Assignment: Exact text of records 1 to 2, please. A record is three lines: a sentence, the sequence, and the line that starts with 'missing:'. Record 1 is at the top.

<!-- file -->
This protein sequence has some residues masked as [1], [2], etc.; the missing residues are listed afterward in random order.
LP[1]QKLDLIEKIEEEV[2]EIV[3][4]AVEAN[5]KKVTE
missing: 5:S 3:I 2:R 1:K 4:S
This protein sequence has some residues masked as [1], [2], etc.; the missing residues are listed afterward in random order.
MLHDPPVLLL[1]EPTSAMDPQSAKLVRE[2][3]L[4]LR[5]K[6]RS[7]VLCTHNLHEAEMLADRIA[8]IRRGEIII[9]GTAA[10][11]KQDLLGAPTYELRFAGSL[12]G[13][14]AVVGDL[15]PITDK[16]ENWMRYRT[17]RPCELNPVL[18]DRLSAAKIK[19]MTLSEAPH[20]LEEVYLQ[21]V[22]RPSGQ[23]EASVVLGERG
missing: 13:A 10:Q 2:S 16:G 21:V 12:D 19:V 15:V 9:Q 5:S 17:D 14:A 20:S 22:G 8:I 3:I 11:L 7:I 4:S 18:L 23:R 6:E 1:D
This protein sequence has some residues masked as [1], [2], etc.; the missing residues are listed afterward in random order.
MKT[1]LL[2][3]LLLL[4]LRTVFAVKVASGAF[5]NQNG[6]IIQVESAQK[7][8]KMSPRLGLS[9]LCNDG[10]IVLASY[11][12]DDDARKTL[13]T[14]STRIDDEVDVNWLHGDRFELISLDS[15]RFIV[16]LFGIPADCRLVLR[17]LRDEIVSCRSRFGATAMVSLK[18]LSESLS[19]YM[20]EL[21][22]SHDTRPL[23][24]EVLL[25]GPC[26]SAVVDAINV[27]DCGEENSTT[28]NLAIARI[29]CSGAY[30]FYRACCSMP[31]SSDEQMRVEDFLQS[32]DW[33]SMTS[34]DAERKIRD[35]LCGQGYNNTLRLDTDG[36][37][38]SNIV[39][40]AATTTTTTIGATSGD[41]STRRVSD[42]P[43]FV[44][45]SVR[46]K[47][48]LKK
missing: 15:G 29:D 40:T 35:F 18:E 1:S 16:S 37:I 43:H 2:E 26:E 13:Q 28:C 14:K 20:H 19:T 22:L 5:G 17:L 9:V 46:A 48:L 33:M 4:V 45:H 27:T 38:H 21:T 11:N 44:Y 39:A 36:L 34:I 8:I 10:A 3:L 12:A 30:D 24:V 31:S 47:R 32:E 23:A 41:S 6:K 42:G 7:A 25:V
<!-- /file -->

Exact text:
This protein sequence has some residues masked as [1], [2], etc.; the missing residues are listed afterward in random order.
LP[1]QKLDLIEKIEEEV[2]EIV[3][4]AVEAN[5]KKVTE
missing: 5:S 3:I 2:R 1:K 4:S
This protein sequence has some residues masked as [1], [2], etc.; the missing residues are listed afterward in random order.
MLHDPPVLLL[1]EPTSAMDPQSAKLVRE[2][3]L[4]LR[5]K[6]RS[7]VLCTHNLHEAEMLADRIA[8]IRRGEIII[9]GTAA[10][11]KQDLLGAPTYELRFAGSL[12]G[13][14]AVVGDL[15]PITDK[16]ENWMRYRT[17]RPCELNPVL[18]DRLSAAKIK[19]MTLSEAPH[20]LEEVYLQ[21]V[22]RPSGQ[23]EASVVLGERG
missing: 13:A 10:Q 2:S 16:G 21:V 12:D 19:V 15:V 9:Q 5:S 17:D 14:A 20:S 22:G 8:I 3:I 11:L 7:I 4:S 18:L 23:R 6:E 1:D